MACHINE-PRODUCED RADIATION SOURCES

a. Although there are a number of different machines designed to produce ionizing radiation, the one most commonly found, particularly in a medical facility, is the x-ray machine. X-ray machines play an important role in medical diagnosis and for this reason they are abundant. A medical center may have as many as 25 to 100 separate x-ray or fluoroscopy units.

b. X-rays, visible light, and gamma rays are all electromagnetic waves because they consist of oscillating electric and magnetic fields. These electromagnetic radiations (EMR) can be arranged on a scale of wavelength, frequency, or energy content. Electromagnetic radiations create wavelike disturbances in space similar to the disturbances created if a stone is dropped into the center of a pool of water. A series of crests and troughs are formed and these constitute an electromagnetic wave. The distance between any two successive crests or troughs is known as the wavelength (l). In a vacuum, all EMR travel at the speed of light (3 x 1010 centimeters /second). The number of waves (crests) passing a certain point per unit time is referred to as the frequency (n). The frequency will decrease as the distance between crests (wavelengths) increases.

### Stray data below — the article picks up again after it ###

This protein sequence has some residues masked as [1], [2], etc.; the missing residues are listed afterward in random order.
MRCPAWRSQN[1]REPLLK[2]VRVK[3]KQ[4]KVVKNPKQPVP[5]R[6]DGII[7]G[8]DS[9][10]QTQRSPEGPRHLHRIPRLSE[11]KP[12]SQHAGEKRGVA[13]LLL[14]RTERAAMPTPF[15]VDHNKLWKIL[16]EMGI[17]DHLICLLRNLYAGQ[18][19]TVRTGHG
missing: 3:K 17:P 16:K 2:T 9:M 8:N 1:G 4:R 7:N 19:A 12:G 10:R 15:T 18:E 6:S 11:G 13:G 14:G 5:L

The following equation shows this relationship.

c = ln


C represents the speed of light and is a constant value. Thus, if frequency is increased, wavelength must decrease. If wavelength is increased, frequency must decrease.

c. When discussing EMR, we refer to the energy (E) of radiation quite often and there is also a relationship between energy and frequency. This relationship can be expressed using Planck's constant (h) as follows:

E = hn


Therefore, if we increase the frequency, the energy increases. Similarly, if we consider wavelength--as the wavelength decreases, the energy increases. Thus, short-wave radiations have higher energies than long-wave radiations.

d. Electromagnetic radiation does not possess any electrical charge; that is to say, it is electrically neutral. X-rays have the same properties as gamma rays; they differ only in origin. Gamma rays are emitted from the nucleus of an unstable atom. Xrays,on the other hand, originate from transitions between electronic energy levels (orbital electron shells).

X-ray Schools | X-ray and Radiation Safety
For Informational Purposes Only - Based On US Army Radiation Safety Training